2006 saw changes that will affect many immigrants in the UK. Those on a work permit or on HSMP or an ancestry visa in the UK will have to wait longer and have to meet more stringent criteria to gain permanent residence. From 2 April 2007 all those applying for permanent residence will also need to pass the Life in the UK test.
The UK has a reputation for being a highly diverse, multi-cultural society. Many migrants who come to work in the UK decide to stay and make it their home. Long term migrants usually apply for permanent residence, otherwise known as indefinite leave to remain.
Previously, the rules required those on work based visas to have lived in the UK for a continuous period of four years before being eligible to apply for permanent residency. On 03 April 2006, the Home Office changed the rules so that those in all employment-related categories (and the Ancestry category) are now required to live in the UK for a period of five years before being eligible for indefinite leave to remain.
Life in the UK Test requirement for Permanent Residence
On 4 December 2006 the UK announced that those wishing to gain permanent residence would from 2 April 2007 also be required to show knowledge of the English language and UK culture by passing a "Life in the UK" test, already a requirement for those seeking citizenship.
The test, designed to help migrants integrate into society, has questions about British culture, government, history and geography. It is interesting to note that Australia and certain other Countries have decided to follow the example set by the UK and introduce a similar test.
Highly Skilled Migrant Programme
The Highly Skilled Migrant Programme has proved very popular with those wishing to work in the UK since its introduction in January 2002. The programme aims to bring highly skilled workers from other countries to help fill labour shortages and make the country more globally competitive. There have been many changes to HSMP over its five-year history, as the UK continues to try to find a system that meets the needs of the UK economy while at the same time remaining attractive to prospective migrants.
HSMP had a slow start as too few people qualified for the initial version of the points based system, which judges applicants based on age, income level, education, and other criteria. In October of 2003, changes were implemented to give applicants a better chance of qualifying. The total number of points required was decreased from 75 to 65 and extra points were granted to those under the age of 28. An applicant could also claim points based on a spouse or partner's qualifications.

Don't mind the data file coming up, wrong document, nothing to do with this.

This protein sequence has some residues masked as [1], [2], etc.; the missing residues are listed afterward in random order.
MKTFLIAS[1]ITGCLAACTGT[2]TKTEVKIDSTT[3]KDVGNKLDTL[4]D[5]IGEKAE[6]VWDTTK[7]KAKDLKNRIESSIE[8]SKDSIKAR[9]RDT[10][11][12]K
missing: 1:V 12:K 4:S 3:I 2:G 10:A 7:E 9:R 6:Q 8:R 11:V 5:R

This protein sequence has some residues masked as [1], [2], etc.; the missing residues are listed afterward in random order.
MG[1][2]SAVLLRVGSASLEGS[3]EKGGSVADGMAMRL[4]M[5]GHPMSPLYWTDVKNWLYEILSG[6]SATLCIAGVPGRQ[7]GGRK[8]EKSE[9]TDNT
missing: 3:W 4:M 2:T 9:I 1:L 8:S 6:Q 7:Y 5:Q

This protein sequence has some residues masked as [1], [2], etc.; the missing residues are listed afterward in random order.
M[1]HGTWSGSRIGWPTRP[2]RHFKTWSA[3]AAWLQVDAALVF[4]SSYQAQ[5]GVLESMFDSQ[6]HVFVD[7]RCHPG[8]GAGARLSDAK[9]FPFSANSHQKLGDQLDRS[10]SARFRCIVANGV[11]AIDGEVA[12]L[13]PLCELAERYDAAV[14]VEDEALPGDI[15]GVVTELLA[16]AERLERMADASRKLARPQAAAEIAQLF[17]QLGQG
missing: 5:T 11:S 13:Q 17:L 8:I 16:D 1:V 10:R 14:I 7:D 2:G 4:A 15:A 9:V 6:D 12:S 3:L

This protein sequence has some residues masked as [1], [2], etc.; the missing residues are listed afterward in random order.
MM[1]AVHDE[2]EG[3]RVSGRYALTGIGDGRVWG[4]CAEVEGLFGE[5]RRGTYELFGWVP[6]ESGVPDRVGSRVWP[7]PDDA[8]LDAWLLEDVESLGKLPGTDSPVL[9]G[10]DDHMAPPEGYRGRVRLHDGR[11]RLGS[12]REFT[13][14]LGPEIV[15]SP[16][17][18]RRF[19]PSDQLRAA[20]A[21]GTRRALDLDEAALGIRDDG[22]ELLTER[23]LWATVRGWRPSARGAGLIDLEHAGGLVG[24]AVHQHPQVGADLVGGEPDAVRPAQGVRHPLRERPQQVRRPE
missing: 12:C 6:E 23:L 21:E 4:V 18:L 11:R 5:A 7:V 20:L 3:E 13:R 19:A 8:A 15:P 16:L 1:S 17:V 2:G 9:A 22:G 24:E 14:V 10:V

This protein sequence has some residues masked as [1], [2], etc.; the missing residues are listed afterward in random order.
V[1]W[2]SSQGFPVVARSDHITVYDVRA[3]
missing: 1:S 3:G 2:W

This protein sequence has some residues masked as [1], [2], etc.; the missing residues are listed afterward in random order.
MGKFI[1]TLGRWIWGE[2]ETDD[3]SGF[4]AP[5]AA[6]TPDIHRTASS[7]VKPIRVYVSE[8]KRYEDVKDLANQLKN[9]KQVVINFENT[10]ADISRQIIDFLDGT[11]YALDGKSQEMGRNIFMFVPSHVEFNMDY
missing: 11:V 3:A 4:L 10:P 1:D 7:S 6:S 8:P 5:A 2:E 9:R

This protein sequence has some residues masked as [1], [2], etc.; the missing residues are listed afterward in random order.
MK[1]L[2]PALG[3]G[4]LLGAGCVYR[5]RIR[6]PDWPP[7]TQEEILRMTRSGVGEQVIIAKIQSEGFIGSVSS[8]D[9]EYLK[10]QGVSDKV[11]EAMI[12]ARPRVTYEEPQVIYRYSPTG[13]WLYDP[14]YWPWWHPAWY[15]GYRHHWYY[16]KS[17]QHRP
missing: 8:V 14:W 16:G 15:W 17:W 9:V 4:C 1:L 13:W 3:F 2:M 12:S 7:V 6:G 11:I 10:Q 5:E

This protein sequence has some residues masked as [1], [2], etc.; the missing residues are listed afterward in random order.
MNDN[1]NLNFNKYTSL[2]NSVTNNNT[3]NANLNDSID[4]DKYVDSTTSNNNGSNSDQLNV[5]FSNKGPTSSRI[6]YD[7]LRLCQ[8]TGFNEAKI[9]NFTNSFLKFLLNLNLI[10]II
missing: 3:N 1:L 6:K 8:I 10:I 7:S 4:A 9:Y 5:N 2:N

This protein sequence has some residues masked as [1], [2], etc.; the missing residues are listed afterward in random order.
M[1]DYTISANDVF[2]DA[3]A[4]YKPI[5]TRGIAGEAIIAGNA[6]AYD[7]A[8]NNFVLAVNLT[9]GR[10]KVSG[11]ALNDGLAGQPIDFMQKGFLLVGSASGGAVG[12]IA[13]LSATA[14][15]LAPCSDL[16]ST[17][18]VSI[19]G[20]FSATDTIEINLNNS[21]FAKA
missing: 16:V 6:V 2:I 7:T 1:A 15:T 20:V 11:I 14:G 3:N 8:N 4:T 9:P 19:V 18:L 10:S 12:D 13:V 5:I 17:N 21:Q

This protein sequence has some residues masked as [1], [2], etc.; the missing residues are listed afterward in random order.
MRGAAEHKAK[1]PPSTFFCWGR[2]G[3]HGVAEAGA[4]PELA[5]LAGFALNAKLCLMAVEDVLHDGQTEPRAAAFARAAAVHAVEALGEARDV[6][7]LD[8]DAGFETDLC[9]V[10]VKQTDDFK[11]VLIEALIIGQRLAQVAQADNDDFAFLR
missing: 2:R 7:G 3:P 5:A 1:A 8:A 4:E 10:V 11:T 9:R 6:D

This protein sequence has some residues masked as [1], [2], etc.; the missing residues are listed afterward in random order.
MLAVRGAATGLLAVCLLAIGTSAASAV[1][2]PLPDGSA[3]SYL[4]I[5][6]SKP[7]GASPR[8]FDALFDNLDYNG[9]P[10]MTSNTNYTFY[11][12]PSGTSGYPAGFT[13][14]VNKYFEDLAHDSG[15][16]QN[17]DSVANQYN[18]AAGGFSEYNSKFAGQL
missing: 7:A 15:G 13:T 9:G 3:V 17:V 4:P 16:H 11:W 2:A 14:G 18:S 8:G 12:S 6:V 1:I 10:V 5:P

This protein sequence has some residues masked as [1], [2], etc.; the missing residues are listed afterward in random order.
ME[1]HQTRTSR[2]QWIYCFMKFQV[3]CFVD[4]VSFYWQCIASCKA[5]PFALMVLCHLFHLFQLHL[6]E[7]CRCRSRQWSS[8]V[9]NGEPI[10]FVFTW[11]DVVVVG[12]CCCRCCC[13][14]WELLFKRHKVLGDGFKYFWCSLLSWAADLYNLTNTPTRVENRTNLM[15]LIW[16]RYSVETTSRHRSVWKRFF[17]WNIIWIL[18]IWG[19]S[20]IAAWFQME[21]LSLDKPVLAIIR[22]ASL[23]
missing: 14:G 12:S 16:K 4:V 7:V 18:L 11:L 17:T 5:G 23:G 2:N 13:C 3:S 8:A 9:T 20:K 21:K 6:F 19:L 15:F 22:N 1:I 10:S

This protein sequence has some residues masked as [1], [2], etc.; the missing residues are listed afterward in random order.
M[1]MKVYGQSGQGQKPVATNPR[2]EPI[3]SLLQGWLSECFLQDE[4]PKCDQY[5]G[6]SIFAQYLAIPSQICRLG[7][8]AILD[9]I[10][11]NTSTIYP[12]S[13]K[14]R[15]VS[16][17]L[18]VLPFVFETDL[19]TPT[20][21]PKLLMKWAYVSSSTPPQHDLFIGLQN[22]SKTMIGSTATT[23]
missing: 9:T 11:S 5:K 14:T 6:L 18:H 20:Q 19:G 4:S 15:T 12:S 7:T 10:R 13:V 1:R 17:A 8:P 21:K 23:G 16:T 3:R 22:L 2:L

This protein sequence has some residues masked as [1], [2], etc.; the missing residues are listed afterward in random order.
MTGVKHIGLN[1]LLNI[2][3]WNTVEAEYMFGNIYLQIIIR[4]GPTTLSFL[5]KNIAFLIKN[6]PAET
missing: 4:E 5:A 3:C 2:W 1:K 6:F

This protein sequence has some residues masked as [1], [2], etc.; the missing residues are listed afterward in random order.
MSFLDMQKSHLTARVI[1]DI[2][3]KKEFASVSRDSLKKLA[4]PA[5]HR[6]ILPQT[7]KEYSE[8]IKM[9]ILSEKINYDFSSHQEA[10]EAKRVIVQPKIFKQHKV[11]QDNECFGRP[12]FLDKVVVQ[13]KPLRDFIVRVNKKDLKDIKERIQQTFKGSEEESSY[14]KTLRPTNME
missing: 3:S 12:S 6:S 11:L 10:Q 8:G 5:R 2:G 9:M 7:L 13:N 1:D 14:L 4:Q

The number of approved applicants increased dramatically, enough to cause processing delays of three months as the government struggled to keep up with demand. Changes were on the horizon again. In November of 2006, the HSMP programme was suspended for a month to give the government time to manage a transition to an updated, more stringent points based system.
The most recent changes mark a dramatic shift for the programme in its requirements for first time HSMP applicants and for those seeking an HSMP extension. The programme changed the requirements needed for approval from 65 back to 75 and maximum points earned for previous earnings were reduced. However, adjustments to the points system for age makes it easier for those under 28 to qualify.
It is important to note that the points system for current HSMP visa holders seeking an extension is slightly different to the points system for first-time applicants. The three key differences are in the categories of Age Assessment, Earning Power, and UK Experience.
Because an applicant trying to extend their HSMP visa would in many cases have been working in the UK for almost two years, they can be two years older than a new applicant and still gain the same number of points under Age Assessment. They can also gain points under the Earning Power category based on their recent earnings in the UK. There is slightly different criteria to gain points under Earning Power depending on whether the initial HSMP visa was granted for one year or two years.
The most controversial aspect of the changes is the requirement that those currently in the UK under HSMP must re-qualify under the new HSMP extension criteria to remain in the UK under HSMP.
With the recent HSMP and permanent residency changes, many people on HSMP will find it more difficult to remain in the UK. The UK has decided to give those who do not qualify for an HSMP extension a grace period during which they can transfer into another category such as the Work Permit scheme. Some of the usual requirements to come under the work permit scheme have been waived for those transferring from the HSMP programme.
For more information on the subject, please see our new section on HSMP extensions.
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• UK Home Secretary outlines immigration plans
• UK immigration statistics for past two years
• UK - protest by migrants against HSMP changes
• Summary of UK HSMP Changes
• New UK HSMP forms covering MBA provision available
• Australian citizenship test gets new study guide